Volume 6 of the Final Report of the Royal Commission in 2017 (External link) contains 24 recommendations for improving institutional safety for children. The Victorian Government accepted 16 recommendations, either in full or in principle, and noted eight recommendations. You can read the 2018 Victorian Government’s response to Volume 6 here.

Child safe standards

The Royal Commission identified ten child safe standards to guide institutions to achieve best practice in keeping children safe.

Victoria has already implemented the Child Safe Standards (External link) following the Victorian Parliamentary Inquiry into the Handling of Child Abuse by Religious and Other Non-Government Organisations, Betrayal of Trust (2013) (External link). Victoria’s Child Safe Standards, and their implementation and oversight, align broadly with the recommendations of the Royal Commission but cover all forms of child abuse, not just sexual abuse.

Victoria has seven Child Safe Standards that require organisations to place child safety at the forefront of organisational thinking and embed child safety in everyday practice. Victoria’s Child Safe Standards are underpinned by three principles that require organisations to consider the safety needs of Aboriginal children, children from culturally and linguistically diverse backgrounds, and children with disability.

Victoria’s Child Safe Standards were introduced in 2016, and have been in full effect since 1 January 2017. Victoria’s Child Safe Standards currently apply to approximately 40,000 organisations across Victoria that provide services or facilities to children. The Commission for Children and Young People (CCYP) (External link) provides independent oversight of Victoria’s Child Safe Standards and is empowered to enforce compliance. The CCYP also provides a range of activities and resources to assist organisations to implement and comply with Victoria’s Child Safe Standards.

To help ensure their effectiveness, a review of Victoria’s Child Safe Standards and the regulatory framework that supports compliance has started and will finish in 2019. Adjustments to better align with the Royal Commission’s recommendations are being considered during the review. The review is considering the implementation and operation of Victoria’s Child Safe Standards and regulatory framework in their initial period of operation, including how the roles, functions and powers of the CCYP and relevant authorities have enabled effective and coordinated oversight.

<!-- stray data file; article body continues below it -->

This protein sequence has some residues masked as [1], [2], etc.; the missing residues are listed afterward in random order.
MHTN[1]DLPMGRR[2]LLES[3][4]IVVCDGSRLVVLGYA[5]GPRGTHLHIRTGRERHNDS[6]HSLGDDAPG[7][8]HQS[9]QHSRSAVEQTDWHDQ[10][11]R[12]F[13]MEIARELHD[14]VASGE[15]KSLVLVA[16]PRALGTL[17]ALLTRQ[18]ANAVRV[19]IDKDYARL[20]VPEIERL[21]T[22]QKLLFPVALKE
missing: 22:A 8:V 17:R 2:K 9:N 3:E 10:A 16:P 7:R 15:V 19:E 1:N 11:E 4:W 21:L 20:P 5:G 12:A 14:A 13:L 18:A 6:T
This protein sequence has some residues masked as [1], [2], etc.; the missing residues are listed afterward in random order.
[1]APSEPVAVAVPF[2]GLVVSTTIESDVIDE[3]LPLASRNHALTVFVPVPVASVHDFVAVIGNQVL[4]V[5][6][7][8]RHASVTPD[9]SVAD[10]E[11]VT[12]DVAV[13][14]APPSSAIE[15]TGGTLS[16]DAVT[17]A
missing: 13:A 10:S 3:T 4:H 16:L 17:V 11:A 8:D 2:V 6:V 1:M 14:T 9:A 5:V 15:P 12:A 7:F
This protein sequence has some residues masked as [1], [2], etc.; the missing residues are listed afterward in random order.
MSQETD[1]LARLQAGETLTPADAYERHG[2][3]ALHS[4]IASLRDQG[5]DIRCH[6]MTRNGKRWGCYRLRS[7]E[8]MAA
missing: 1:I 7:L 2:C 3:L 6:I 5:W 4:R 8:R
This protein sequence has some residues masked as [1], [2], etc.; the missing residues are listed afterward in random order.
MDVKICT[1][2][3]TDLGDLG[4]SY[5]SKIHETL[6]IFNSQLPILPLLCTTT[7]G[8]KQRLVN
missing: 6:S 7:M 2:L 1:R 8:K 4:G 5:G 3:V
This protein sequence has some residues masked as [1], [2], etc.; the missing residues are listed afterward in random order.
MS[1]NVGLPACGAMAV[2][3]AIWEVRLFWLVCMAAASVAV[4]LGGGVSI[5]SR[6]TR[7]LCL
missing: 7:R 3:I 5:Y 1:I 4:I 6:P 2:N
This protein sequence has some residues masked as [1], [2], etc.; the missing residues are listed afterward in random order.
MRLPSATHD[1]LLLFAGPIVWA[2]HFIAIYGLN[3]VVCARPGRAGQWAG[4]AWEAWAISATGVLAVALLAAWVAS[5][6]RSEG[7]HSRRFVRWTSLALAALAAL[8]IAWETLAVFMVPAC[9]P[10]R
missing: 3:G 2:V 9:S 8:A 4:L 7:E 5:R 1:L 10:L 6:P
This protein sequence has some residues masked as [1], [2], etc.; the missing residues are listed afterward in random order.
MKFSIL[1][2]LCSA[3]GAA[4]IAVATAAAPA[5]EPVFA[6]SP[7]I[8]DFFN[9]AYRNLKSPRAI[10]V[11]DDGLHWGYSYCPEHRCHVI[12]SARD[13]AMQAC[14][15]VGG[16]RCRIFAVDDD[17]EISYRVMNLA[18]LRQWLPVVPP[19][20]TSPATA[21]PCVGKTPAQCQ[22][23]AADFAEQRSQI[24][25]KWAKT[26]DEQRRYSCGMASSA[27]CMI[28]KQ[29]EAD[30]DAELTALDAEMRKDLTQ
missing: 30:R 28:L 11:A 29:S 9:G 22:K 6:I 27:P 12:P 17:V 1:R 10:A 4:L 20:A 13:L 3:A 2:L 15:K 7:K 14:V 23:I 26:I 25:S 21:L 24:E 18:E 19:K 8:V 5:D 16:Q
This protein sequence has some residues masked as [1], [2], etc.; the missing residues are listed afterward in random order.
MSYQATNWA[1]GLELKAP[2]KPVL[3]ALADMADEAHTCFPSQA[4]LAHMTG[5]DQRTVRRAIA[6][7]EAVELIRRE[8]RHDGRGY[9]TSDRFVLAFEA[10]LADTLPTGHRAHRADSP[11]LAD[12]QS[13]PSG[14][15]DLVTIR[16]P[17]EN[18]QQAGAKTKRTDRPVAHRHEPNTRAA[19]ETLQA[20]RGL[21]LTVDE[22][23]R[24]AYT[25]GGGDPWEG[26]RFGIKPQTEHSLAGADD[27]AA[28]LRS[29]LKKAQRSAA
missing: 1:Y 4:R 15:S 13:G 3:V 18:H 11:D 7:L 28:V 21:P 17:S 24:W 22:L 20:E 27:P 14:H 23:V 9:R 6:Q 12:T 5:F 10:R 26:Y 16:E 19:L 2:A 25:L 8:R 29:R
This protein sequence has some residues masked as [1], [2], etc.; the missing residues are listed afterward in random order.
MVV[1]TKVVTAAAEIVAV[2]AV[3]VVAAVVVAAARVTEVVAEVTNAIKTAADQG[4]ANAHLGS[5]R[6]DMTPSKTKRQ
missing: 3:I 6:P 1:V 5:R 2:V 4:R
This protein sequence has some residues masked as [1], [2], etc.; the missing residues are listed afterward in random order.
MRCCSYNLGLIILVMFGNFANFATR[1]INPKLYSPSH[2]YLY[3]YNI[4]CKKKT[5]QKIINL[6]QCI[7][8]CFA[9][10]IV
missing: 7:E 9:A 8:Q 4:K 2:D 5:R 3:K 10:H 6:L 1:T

Victoria's Child Safe Standards

The Child Safe Standards

  • Standard 1: Strategies to embed an organisation culture of child safety, including through effective leadership arrangements.
  • Standard 2: A child safe policy or statement of commitment to child safety.
  • Standard 3: A code of conduct that establishes clear expectations for appropriate behaviour with children.
  • Standard 4: Screening, supervision, training and other human resources practices that reduce the risk of child abuse by new and existing personnel.
  • Standard 5: Processes for responding to and reporting suspected child abuse.
  • Standard 6: Strategies to identify and reduce or remove risks of child abuse.
  • Standard 7: Strategies to promote the participation and empowerment of children.

Underpinning principles

  • Promoting the cultural safety of Aboriginal children
  • Promoting the cultural safety of children from culturally and linguistically diverse backgrounds
  • Promoting the safety of children with disability.

Online safety

The Royal Commission highlighted the need for a nationally consistent approach to support the online safety of children, as well as more comprehensive and relevant online safety education.

The Victorian Government is working closely with the Australian Government and other states and territories to establish a national strategy to prevent child sexual abuse.

Victoria is developing new resources to better support online safety in the schools context, which will build on existing resources including the Bully Stoppers online toolkit (External link), the PROTECT website (External link), and eSmart which promotes a holistic approach to cyber safety.

The Victorian Government works with the Office of the eSafety Commissioner to provide webinars to schools and students to help prevent online bullying.

 

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Further support for survivors of past abuse, violence or childhood trauma is available.

Find and Connect Support Services (External link) (freecall M-F 9am-5pm) 1800 161 109

Lifeline (External link) 13 11 14

CASA (Victorian Centres Against Sexual Assault) (External link)

Sexual Assault Crisis Line (External link) (freecall M-F 5pm-9am and weekends) 1800 806 292